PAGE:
Manage episode 304567668 series 2889668
This year the Cine Latino Film Festival includes a focus on African heritage and culture in an effort to better reflect the diversity of Latinidad.
Feven Gerezgiher reports:
This year the Cine Latino Film Festival - which runs through October 14 in Minneapolis and online - includes a focus on African heritage and culture.
“A lot of times when we think of African slavery, we imagine America being the primary source of that, when actually it’s Brazil and the Caribbean islands, and also Central America,” said festival programmer Craig Laurence Rice.
Rice says he wanted to show more films reflecting the racial and cultural diversity of Latinidad while bringing an international dimension to race conversations.
“Films are powerful - I mean it’s the most powerful media we have,” said Rice. “Good and/or bad, it has a message, it deals with emotions, it can deal with human issues that will entice people to rethink and to empathize with some of the people in the films or some of the issues. That's the power of cinema and that's why we use it.”
Cine Latino is put on by MSP Film Society. Last year, the Film Society also created a programming initiative with screenings and community conversations around systemic inequality called “We The People: Required Watching.”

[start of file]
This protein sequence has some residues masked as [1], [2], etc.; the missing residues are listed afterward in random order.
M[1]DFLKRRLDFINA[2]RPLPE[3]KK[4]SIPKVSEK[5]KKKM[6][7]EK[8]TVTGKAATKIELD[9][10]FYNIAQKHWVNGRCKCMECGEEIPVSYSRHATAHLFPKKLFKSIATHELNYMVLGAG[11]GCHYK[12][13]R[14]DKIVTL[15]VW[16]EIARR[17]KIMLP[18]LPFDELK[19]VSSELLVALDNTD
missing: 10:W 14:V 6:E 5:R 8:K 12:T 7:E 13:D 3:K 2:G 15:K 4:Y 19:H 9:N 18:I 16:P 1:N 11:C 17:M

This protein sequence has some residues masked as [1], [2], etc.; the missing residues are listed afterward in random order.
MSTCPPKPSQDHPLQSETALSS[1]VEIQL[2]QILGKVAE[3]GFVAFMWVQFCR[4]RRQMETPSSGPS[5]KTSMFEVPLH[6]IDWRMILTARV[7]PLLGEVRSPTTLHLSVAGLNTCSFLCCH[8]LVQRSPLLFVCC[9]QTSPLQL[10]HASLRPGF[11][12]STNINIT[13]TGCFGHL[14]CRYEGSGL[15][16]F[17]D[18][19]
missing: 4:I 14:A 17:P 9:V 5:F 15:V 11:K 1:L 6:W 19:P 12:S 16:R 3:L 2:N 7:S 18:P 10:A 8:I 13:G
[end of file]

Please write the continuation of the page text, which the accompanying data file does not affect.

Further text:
To Eliana Reyes, an Afro-Latina creative, such programming is long overdue, especially in the Midwest where Black and Indigenous identities are seen as separate and distinct.
“There’s this whole community of Dominican, Cubans, Puerto Ricans, even in Panama, and Colombia. We're kind of in the middle. And so a few years ago, this term Afro Latino came about, and it's like, oh, that's the closest thing that I identify with,” she said.
Reyes says she wants to see Afro-Latinx stories in major movies that reflect their complex culture.